Most Helpful Review
We asked business professionals to review the solutions they use. Here are some excerpts of what they said:
I really appreciate the fact that the dashboard breaks everything down into a pretty easy view for me... It shows what changes are happening to privileged user accounts, access and identity, what's cropping up. It shows application activity and whether we've got system resources that aren't online and being found anymore. It's a pretty simple, easy, quick hit and there are the supporting logs behind it. If I need to drill down further, I can do that quickly. It's very effective.
The most valuable feature is that we get the events: the alerts about disk space and the security reports that we get once a day, including user lockouts and the like.
The product satisfies our compliance, and thus, all of our auditors. All of the data that we use and store for all security events is required by our auditors to be kept in a central storage location.
If we need to do a search for user lockouts, we can go, search, and find locations where they have been locked out, then keep track of those events, historically.
The network alert is the most valuable feature. That way, we in the IT department are aware of user lockout and invalid password attempts way before a user ever even calls in.
The most important feature is keeping track of when accounts are created and deleted, when permission groups are changed, and memberships are changed in groups; and overall, how many errors are occurring on the various systems that we're monitoring.
The SIEMs and managed service are its most valuable features. We get a weekly report from them which provides a culmination of them combing through millions of events which are triggered across our network every day and minute. Their information security experts basically boil that down to a report which I get emailed once a week. It identifies potential threats and the remediation that I should take to be able to quell those threats.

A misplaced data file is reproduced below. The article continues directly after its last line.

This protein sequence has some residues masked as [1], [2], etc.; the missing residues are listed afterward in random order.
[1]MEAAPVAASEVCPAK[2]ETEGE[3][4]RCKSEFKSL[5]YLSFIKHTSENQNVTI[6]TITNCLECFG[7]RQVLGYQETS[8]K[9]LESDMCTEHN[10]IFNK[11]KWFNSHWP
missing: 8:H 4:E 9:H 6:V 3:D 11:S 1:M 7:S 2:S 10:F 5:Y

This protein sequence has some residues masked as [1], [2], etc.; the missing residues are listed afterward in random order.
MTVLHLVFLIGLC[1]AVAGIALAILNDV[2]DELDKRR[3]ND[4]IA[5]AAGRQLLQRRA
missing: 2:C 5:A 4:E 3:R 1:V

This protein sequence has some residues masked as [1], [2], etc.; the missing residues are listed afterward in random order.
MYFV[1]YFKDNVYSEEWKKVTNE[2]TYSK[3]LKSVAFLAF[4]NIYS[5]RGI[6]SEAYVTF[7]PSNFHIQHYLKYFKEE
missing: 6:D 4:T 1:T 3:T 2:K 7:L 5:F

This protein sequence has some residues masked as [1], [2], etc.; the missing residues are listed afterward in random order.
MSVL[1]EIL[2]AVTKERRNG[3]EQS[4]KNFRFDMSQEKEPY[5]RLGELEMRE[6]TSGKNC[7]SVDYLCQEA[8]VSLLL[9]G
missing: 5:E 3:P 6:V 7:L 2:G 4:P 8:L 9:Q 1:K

I am very proud of how very stable the solution is.
Real-time UDP/GELF logging and full text-based searching.
UDP is a fast and lightweight protocol, perfect for sending large volumes of logs with minimal overhead.
Storing logs in Elasticsearch means log retrieval is extremely fast, and full text search is available by default.
We run a containerized microservices environment. Being able to set up streams and search for errors and anomalies across hundreds of containers is why a log aggregation platform like Graylog is valuable to us.
Allowing us to set up alerts and integrate with platforms we already use, such as Slack and OpsGenie to alert users of these errors proactively, is also a very useful feature.
It is used as a log manager/SIEM. It provides visibility into the infrastructure and security related events.
The build is stable and requires little maintenance, even compared to some extremely expensive products.
Probably the biggest thing is just: Can I search for this and what's the best way to do it? If I'm looking for two events versus a singular event, I just throw it back at them. They're the experts on it.
I would like to see the dashboard come up more quickly.
The biggest problem is that we have too many domain controllers. So, we have to keep all the clients and main system updated with the latest versions along with making sure all the firewalls are open.
There are some issues with searches taking a long period of time, but they assured me that they have implemented a new search function that's available in version 9, but which requires a solid-state hard drive... Depending on how many logs you have it could take a long time to return the results if you're looking back prior to the last 30 days.
I'd like to see improvement in the ease of generating reports. It seems fairly cumbersome whenever you decide to start tracking new categories of events. It seems a little kludgy when trying to generate those reports.